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  41. Spurious Unanimity and the Pareto Principle.Philippe Mongin - 2016 - Economics and Philosophy 32 (3):511-532.
    The Pareto principle states that if the members of society express the same preference judgment between two options, this judgment is compelling for society. A building block of normative economics and social choice theory, and often borrowed by contemporary political philosophy, the principle has rarely been subjected to philosophical criticism. The paper objects to it on the ground that it indifferently applies to those cases in which the individuals agree on both their expressed preferences and their reasons for (...)
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  42. Heisenberg's Uncertainty Principle in Buddhist Philosophical Perspective.Pattamawadee Sankheangaew - forthcoming - SSRN Electronic Journal.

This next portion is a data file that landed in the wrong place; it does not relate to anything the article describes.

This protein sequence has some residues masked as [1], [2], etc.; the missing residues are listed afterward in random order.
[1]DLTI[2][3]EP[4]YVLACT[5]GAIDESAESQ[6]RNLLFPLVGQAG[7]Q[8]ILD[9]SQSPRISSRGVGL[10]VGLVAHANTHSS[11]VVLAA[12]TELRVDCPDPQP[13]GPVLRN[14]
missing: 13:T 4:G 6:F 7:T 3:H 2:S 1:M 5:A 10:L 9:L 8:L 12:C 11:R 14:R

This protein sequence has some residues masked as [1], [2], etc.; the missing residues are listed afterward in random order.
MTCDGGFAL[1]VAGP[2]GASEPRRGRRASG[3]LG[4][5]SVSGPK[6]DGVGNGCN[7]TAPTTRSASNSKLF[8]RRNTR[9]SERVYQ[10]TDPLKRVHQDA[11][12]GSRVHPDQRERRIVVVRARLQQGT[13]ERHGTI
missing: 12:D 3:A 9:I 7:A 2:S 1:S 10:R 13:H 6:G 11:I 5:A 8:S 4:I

The research has three objectives: 1) to study the concept of Heisenberg’s uncertainty principle, 2) to study the concept of reality and knowledge in Buddhist philosophy, and 3) to analyze the concept of Heisenberg’s uncertainty principle in Buddhist philosophical perspective. This is documentary research. In this research, it was found that Heisenberg's uncertainty principle refers to the experiment of thought while studying physical reality on smaller particles than atoms where at the present no theory of Physics can (...)
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  43. Against the no-difference argument.Adam Elga - forthcoming - Analysis.
    There are 1,000 of us and one victim. We each increase the level at which a "discomfort machine" operates on the victim---leading to great discomfort. Suppose that consecutive levels of the machine are so similar that the victim cannot distinguish them. Have we acted permissibly? According to the "no-difference argument" the answer is "yes" because each of our actions was guaranteed to make the victim no worse off. This argument is of interest because if it is sound, similar arguments (...)